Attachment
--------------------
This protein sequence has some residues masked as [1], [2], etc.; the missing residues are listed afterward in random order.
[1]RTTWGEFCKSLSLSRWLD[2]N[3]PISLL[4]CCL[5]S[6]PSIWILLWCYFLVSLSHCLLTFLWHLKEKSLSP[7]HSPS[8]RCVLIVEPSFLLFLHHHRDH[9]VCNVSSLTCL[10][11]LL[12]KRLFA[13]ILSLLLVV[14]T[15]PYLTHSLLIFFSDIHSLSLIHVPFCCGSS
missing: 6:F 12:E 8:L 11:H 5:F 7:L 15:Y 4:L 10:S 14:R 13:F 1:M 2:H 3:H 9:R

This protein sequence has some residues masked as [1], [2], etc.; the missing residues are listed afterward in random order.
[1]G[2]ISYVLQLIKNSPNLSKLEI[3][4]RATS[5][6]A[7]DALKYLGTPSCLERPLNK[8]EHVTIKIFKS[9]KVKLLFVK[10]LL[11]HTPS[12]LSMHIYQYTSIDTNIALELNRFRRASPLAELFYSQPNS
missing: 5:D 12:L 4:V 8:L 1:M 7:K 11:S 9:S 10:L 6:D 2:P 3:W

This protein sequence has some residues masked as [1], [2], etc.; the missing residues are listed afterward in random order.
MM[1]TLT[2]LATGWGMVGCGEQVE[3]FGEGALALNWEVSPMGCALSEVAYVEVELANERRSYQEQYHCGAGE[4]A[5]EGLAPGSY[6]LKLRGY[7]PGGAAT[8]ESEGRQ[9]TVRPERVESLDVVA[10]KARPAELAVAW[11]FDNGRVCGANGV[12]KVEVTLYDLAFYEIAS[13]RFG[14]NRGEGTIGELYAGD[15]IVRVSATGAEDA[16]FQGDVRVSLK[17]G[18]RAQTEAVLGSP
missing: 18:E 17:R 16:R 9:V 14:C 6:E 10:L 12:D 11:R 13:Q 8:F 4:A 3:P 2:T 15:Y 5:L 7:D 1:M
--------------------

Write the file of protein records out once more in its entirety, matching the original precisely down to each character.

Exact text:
This protein sequence has some residues masked as [1], [2], etc.; the missing residues are listed afterward in random order.
[1]RTTWGEFCKSLSLSRWLD[2]N[3]PISLL[4]CCL[5]S[6]PSIWILLWCYFLVSLSHCLLTFLWHLKEKSLSP[7]HSPS[8]RCVLIVEPSFLLFLHHHRDH[9]VCNVSSLTCL[10][11]LL[12]KRLFA[13]ILSLLLVV[14]T[15]PYLTHSLLIFFSDIHSLSLIHVPFCCGSS
missing: 6:F 12:E 8:L 11:H 5:F 7:L 15:Y 4:L 10:S 14:R 13:F 1:M 2:H 3:H 9:R

This protein sequence has some residues masked as [1], [2], etc.; the missing residues are listed afterward in random order.
[1]G[2]ISYVLQLIKNSPNLSKLEI[3][4]RATS[5][6]A[7]DALKYLGTPSCLERPLNK[8]EHVTIKIFKS[9]KVKLLFVK[10]LL[11]HTPS[12]LSMHIYQYTSIDTNIALELNRFRRASPLAELFYSQPNS
missing: 5:D 12:L 4:V 8:L 1:M 7:K 11:S 9:S 10:L 6:D 2:P 3:W

This protein sequence has some residues masked as [1], [2], etc.; the missing residues are listed afterward in random order.
MM[1]TLT[2]LATGWGMVGCGEQVE[3]FGEGALALNWEVSPMGCALSEVAYVEVELANERRSYQEQYHCGAGE[4]A[5]EGLAPGSY[6]LKLRGY[7]PGGAAT[8]ESEGRQ[9]TVRPERVESLDVVA[10]KARPAELAVAW[11]FDNGRVCGANGV[12]KVEVTLYDLAFYEIAS[13]RFG[14]NRGEGTIGELYAGD[15]IVRVSATGAEDA[16]FQGDVRVSLK[17]G[18]RAQTEAVLGSP
missing: 18:E 17:R 16:R 9:V 14:C 6:E 10:L 12:D 11:R 13:Q 8:F 4:A 3:P 2:T 15:Y 5:L 7:D 1:M